As he leads a relaxed yet highly informative tour of Third Man Records’ downtown headquarters, it’s clear Eastwood Neighbors resident and vinyl expert Ben Blackwell is in his element.
“It’s second nature to me, being here since day one,” he says, sharing musician, producer and label head Jack White’s musical wonderland, a hub that includes offices, a storefront and “novelties lounge,” photo studio, and the famed “Blue Room” venue.
Day One was back in 2009, in a little less “It City” incarnation of Nashville — back before this yellow and black spectacle of a building regularly hosted some of the biggest names in the music business (from Jerry Lee Lewis to The Shins), before it was embedded in the fabric of Music City.
When White opened his Third Man storefront in Nashville, Blackwell and business partner Ben Swank were the operation’s only on-the-ground employees.
“Ben and I were doing everything,” Blackwell says, conjuring a Third Man shop that was assuredly not the highly polished and meticulously curated showplace it is now. “We were running the store like a merch table — cash only, no tax, no receipts.”
If he had to venture a guess about what the Music Row establishment thought of Third Man back then, “I’d imagine folks would think that we’d just putter along for a few years before eventually and unceremoniously closing up shop.”
Now, says Blackwell, who relocated from Detroit to East Nashville the same year Third Man’s home base opened, “I think we’re viewed as the only people in town smart enough to have signed Margo Price.”
The label issued Price’s breakout debut, Midwest Farmer’s Daughter, in 2016 (and its 2017 follow-up, All American Made), and continued to build a roster of outsider country artists with crooner Joshua Hedley’s Mr. Jukebox album, and multi-instrumentalist and vocalist Lillie Mae Rische’s Forever and Then Some.
This year brought White’s Boarding House Reach (which led vinyl sales in the U.S. for the first half of the year), along with an album from stoner-metal legends Sleep, and a reissue of Captain Beefheart’s Trout Mask Replica on vinyl, pressed at Third Man’s Detroit location. Third Man clearly casts a wide net, releasing eclectic music in a range of genres, prioritizing the quality of the music over the potential for chart-busting sales. “If we’re excited about it, we’re probably going to get other people excited about it,” Blackwell says.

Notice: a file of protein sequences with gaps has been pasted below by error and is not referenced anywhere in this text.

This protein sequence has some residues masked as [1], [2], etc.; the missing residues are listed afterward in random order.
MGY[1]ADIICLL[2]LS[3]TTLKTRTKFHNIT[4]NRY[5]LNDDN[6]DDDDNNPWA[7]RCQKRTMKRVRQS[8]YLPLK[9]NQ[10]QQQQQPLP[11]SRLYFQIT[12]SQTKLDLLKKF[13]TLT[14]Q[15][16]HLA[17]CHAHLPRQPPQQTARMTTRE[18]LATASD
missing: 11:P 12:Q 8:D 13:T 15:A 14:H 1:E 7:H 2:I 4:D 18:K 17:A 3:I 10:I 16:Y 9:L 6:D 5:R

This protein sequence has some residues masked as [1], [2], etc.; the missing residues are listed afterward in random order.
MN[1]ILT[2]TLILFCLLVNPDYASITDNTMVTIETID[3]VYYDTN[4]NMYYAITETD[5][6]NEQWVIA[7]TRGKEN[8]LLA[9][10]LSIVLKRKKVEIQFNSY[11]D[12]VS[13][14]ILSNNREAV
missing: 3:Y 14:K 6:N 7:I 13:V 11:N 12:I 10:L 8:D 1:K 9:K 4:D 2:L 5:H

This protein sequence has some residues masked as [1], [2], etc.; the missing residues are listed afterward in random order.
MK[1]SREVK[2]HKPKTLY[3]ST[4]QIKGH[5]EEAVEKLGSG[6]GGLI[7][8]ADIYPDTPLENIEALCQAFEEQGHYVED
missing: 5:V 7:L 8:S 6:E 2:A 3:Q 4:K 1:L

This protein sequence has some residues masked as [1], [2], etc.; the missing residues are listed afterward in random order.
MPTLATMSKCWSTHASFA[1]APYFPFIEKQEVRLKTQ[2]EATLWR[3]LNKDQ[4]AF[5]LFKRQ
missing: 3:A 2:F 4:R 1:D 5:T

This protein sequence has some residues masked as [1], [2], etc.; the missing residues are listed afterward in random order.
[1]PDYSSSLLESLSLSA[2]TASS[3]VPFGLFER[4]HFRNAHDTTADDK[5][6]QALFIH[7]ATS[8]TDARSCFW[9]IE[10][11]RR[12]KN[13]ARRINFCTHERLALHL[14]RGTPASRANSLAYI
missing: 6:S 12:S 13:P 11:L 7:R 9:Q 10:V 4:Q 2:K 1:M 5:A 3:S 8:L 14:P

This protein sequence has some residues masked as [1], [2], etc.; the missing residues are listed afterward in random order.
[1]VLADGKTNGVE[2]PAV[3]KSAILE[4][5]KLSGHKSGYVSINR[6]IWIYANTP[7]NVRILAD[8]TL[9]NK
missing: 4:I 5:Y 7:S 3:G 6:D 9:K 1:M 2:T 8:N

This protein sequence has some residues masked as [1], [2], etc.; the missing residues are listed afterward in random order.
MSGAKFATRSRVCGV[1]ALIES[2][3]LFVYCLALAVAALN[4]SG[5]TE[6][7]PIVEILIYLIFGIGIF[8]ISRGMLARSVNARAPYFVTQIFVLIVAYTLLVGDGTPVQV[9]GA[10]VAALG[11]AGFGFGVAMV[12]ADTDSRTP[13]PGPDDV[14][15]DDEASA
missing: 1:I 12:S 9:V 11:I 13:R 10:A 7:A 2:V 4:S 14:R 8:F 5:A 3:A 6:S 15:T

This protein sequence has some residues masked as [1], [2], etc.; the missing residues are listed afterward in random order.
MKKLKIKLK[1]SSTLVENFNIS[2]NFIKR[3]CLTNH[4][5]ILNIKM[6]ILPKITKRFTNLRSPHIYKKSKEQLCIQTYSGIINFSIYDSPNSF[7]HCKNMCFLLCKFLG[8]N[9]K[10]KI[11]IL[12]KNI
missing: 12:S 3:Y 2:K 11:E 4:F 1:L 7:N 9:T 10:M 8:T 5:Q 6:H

As Third Man’s Nashville emporium has evolved, and grown to a staff of 28 employees, Blackwell’s role has changed, but it is intentionally fluid. Like all Third Man employees, Blackwell created his own title: “psychedelic stooge,” an homage to his all-time favorite band,The Stooges.
In reality, Blackwell serves as the in-house vinyl expert, overseeing “most everything we do that touches vinyl records.” He coordinates manufacturing with United Record Pressing in Nashville and Third Man Pressing in Detroit, and keeps an eye on the distribution of Third Man’s vinyl records, whether wholesale or direct-to-customer.
And of course, most everything Third Man does touches vinyl in some way.
“We did a Margo Price release that was cassette-only, something special just for the U.K. I believe. Besides that, I can’t recall any other release we’ve done that has not had a vinyl component,” Blackwell says, whether it’s a live Dinosaur Jr. recording from Third Man’s Blue Room or a reissue of ’50s and ’60s gospel music.
Vinyl sales may be dwarfed by digital music sales overall, but vinyl remains the most popular physical format for music sold today — CD sales have dropped off by 90 percent since their 2000 peak, while vinyl has gone in the distinctly opposite direction. In 2009, when Third Man opened shop in Nashville, 2.5 million vinyl units were sold in the U.S. Last year: 14.3 million.
Blackwell doesn’t see that changing any time soon.
“No one is falling in love with CDs the way they are with vinyl,” he says, predicting that CDs will eventually go the way of the 8-track tape and laserdisc.
As Third Man grows and expands its reach, Blackwell will continue to steer the vinyl ship, becoming ever more firmly rooted in Nashville.
“We definitely feel more integrated now than when we opened,” he says, “while still operating on the margins of the traditional music industry that drives this town.”